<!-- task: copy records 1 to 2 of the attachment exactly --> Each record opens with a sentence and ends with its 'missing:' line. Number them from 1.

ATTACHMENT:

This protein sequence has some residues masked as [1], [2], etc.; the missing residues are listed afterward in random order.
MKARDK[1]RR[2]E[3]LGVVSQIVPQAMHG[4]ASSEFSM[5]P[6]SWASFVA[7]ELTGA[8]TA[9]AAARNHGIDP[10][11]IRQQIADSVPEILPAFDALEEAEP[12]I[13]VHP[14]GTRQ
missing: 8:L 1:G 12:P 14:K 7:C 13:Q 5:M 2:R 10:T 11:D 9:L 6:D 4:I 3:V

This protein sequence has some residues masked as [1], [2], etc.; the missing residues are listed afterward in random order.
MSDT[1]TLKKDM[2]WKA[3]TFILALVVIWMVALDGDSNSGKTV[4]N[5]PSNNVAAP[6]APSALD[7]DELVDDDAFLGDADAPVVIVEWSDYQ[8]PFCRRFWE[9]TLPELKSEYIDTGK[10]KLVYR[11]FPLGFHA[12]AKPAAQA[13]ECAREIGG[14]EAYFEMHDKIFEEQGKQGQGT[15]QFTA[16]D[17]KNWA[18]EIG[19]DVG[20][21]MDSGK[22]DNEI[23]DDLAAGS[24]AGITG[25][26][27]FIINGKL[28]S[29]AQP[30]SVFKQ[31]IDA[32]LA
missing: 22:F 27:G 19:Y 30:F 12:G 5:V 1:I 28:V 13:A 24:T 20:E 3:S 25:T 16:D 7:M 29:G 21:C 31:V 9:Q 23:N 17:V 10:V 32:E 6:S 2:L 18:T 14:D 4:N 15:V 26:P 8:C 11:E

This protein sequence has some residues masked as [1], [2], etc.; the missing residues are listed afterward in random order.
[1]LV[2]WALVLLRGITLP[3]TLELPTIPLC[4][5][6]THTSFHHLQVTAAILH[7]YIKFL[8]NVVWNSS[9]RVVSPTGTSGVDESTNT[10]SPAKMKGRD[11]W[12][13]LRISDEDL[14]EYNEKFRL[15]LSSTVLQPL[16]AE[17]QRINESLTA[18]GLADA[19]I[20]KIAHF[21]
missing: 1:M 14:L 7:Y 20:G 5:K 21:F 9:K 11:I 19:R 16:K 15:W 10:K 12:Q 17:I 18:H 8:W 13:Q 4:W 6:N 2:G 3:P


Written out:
This protein sequence has some residues masked as [1], [2], etc.; the missing residues are listed afterward in random order.
MKARDK[1]RR[2]E[3]LGVVSQIVPQAMHG[4]ASSEFSM[5]P[6]SWASFVA[7]ELTGA[8]TA[9]AAARNHGIDP[10][11]IRQQIADSVPEILPAFDALEEAEP[12]I[13]VHP[14]GTRQ
missing: 8:L 1:G 12:P 14:K 7:C 13:Q 5:M 2:R 10:T 11:D 9:L 6:D 4:I 3:V

This protein sequence has some residues masked as [1], [2], etc.; the missing residues are listed afterward in random order.
MSDT[1]TLKKDM[2]WKA[3]TFILALVVIWMVALDGDSNSGKTV[4]N[5]PSNNVAAP[6]APSALD[7]DELVDDDAFLGDADAPVVIVEWSDYQ[8]PFCRRFWE[9]TLPELKSEYIDTGK[10]KLVYR[11]FPLGFHA[12]AKPAAQA[13]ECAREIGG[14]EAYFEMHDKIFEEQGKQGQGT[15]QFTA[16]D[17]KNWA[18]EIG[19]DVG[20][21]MDSGK[22]DNEI[23]DDLAAGS[24]AGITG[25][26][27]FIINGKL[28]S[29]AQP[30]SVFKQ[31]IDA[32]LA
missing: 22:F 27:G 19:Y 30:F 12:G 5:V 1:I 28:V 13:A 24:T 20:E 3:S 25:T 16:D 7:M 29:G 21:C 31:V 9:Q 23:N 17:V 10:V 32:E 6:S 2:L 18:T 14:D 4:N 15:V 26:P 8:C 11:E